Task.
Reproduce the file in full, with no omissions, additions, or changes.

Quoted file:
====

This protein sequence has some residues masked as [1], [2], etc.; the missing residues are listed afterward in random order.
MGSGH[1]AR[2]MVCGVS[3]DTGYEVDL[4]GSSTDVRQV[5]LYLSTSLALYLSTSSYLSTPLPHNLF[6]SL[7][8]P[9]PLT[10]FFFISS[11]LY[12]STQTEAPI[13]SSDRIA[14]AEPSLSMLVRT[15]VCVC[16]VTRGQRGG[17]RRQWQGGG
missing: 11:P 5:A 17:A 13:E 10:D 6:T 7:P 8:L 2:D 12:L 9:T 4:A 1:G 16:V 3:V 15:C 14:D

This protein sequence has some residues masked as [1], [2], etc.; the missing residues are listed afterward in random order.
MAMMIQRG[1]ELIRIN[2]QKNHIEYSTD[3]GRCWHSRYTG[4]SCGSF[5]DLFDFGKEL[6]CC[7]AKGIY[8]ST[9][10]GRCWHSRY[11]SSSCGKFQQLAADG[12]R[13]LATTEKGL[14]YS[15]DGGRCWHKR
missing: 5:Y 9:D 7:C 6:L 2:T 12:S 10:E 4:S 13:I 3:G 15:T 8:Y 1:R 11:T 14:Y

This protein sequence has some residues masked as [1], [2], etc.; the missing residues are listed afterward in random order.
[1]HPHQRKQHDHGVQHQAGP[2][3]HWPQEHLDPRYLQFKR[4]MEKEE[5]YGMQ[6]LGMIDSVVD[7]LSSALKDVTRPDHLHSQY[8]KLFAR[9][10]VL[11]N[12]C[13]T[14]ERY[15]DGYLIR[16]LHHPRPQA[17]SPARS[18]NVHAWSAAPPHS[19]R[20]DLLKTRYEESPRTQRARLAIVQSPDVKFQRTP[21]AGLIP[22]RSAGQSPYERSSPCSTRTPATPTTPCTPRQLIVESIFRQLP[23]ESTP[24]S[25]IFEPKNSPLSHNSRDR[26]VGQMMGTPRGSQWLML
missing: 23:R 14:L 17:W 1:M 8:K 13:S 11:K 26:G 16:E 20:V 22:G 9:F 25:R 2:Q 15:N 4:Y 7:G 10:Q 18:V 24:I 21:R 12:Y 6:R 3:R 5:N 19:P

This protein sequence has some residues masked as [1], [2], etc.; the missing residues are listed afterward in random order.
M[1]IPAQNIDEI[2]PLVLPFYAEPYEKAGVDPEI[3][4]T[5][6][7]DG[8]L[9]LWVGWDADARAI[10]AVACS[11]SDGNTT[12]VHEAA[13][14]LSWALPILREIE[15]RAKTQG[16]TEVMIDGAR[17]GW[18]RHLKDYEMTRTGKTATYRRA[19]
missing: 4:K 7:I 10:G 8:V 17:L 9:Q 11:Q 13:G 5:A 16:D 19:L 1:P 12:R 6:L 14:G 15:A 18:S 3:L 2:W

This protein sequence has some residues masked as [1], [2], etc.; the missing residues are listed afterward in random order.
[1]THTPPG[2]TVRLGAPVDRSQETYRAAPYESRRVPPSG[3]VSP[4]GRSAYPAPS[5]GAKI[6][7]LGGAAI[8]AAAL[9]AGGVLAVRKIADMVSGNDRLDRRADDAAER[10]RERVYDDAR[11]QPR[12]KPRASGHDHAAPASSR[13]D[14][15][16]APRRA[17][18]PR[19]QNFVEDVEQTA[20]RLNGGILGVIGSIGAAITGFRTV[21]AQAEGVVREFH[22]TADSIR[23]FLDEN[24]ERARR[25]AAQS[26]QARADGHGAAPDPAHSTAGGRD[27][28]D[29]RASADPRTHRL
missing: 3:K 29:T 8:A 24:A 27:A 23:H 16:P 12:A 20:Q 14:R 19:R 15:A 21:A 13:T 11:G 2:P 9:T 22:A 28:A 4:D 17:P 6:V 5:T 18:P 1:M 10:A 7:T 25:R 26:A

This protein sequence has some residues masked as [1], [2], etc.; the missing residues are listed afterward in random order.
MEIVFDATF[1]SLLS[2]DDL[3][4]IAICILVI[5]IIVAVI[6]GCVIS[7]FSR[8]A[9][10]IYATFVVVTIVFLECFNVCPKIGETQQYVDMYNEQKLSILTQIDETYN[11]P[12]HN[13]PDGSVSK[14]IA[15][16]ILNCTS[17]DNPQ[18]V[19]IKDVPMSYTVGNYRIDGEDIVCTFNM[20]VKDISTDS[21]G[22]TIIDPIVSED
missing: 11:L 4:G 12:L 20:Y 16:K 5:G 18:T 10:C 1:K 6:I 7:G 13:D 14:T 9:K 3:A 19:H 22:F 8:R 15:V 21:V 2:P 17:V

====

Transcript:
This protein sequence has some residues masked as [1], [2], etc.; the missing residues are listed afterward in random order.
MGSGH[1]AR[2]MVCGVS[3]DTGYEVDL[4]GSSTDVRQV[5]LYLSTSLALYLSTSSYLSTPLPHNLF[6]SL[7][8]P[9]PLT[10]FFFISS[11]LY[12]STQTEAPI[13]SSDRIA[14]AEPSLSMLVRT[15]VCVC[16]VTRGQRGG[17]RRQWQGGG
missing: 11:P 5:A 17:A 13:E 10:D 6:T 7:P 8:L 2:D 12:L 9:T 4:A 1:G 16:V 3:V 15:C 14:D

This protein sequence has some residues masked as [1], [2], etc.; the missing residues are listed afterward in random order.
MAMMIQRG[1]ELIRIN[2]QKNHIEYSTD[3]GRCWHSRYTG[4]SCGSF[5]DLFDFGKEL[6]CC[7]AKGIY[8]ST[9][10]GRCWHSRY[11]SSSCGKFQQLAADG[12]R[13]LATTEKGL[14]YS[15]DGGRCWHKR
missing: 5:Y 9:D 7:C 6:L 2:T 12:S 10:E 4:S 13:I 3:G 15:T 8:Y 1:R 11:T 14:Y

This protein sequence has some residues masked as [1], [2], etc.; the missing residues are listed afterward in random order.
[1]HPHQRKQHDHGVQHQAGP[2][3]HWPQEHLDPRYLQFKR[4]MEKEE[5]YGMQ[6]LGMIDSVVD[7]LSSALKDVTRPDHLHSQY[8]KLFAR[9][10]VL[11]N[12]C[13]T[14]ERY[15]DGYLIR[16]LHHPRPQA[17]SPARS[18]NVHAWSAAPPHS[19]R[20]DLLKTRYEESPRTQRARLAIVQSPDVKFQRTP[21]AGLIP[22]RSAGQSPYERSSPCSTRTPATPTTPCTPRQLIVESIFRQLP[23]ESTP[24]S[25]IFEPKNSPLSHNSRDR[26]VGQMMGTPRGSQWLML
missing: 23:R 14:L 17:W 1:M 8:K 13:S 11:K 26:G 16:E 20:V 22:G 9:F 25:R 2:Q 15:N 4:Y 7:G 10:Q 18:V 24:I 21:R 12:Y 6:R 3:R 5:N 19:P

This protein sequence has some residues masked as [1], [2], etc.; the missing residues are listed afterward in random order.
M[1]IPAQNIDEI[2]PLVLPFYAEPYEKAGVDPEI[3][4]T[5][6][7]DG[8]L[9]LWVGWDADARAI[10]AVACS[11]SDGNTT[12]VHEAA[13][14]LSWALPILREIE[15]RAKTQG[16]TEVMIDGAR[17]GW[18]RHLKDYEMTRTGKTATYRRA[19]
missing: 4:K 7:I 10:G 8:V 17:L 9:Q 11:Q 13:G 5:A 16:D 19:L 1:P 12:R 6:L 14:G 15:A 18:S 3:L 2:W

This protein sequence has some residues masked as [1], [2], etc.; the missing residues are listed afterward in random order.
[1]THTPPG[2]TVRLGAPVDRSQETYRAAPYESRRVPPSG[3]VSP[4]GRSAYPAPS[5]GAKI[6][7]LGGAAI[8]AAAL[9]AGGVLAVRKIADMVSGNDRLDRRADDAAER[10]RERVYDDAR[11]QPR[12]KPRASGHDHAAPASSR[13]D[14][15][16]APRRA[17][18]PR[19]QNFVEDVEQTA[20]RLNGGILGVIGSIGAAITGFRTV[21]AQAEGVVREFH[22]TADSIR[23]FLDEN[24]ERARR[25]AAQS[26]QARADGHGAAPDPAHSTAGGRD[27][28]D[29]RASADPRTHRL
missing: 3:K 29:T 8:A 24:A 27:A 23:H 16:P 12:A 20:Q 14:R 19:R 15:A 21:A 13:T 11:G 2:P 9:T 22:A 28:A 4:D 17:P 6:V 5:T 18:P 1:M 10:A 7:T 25:R 26:A

This protein sequence has some residues masked as [1], [2], etc.; the missing residues are listed afterward in random order.
MEIVFDATF[1]SLLS[2]DDL[3][4]IAICILVI[5]IIVAVI[6]GCVIS[7]FSR[8]A[9][10]IYATFVVVTIVFLECFNVCPKIGETQQYVDMYNEQKLSILTQIDETYN[11]P[12]HN[13]PDGSVSK[14]IA[15][16]ILNCTS[17]DNPQ[18]V[19]IKDVPMSYTVGNYRIDGEDIVCTFNM[20]VKDISTDS[21]G[22]TIIDPIVSED
missing: 11:L 4:G 12:L 20:Y 16:K 5:G 18:T 10:C 1:K 6:I 7:G 13:D 14:T 9:K 3:A 19:H 22:F 8:R 15:V 21:V 2:P 17:V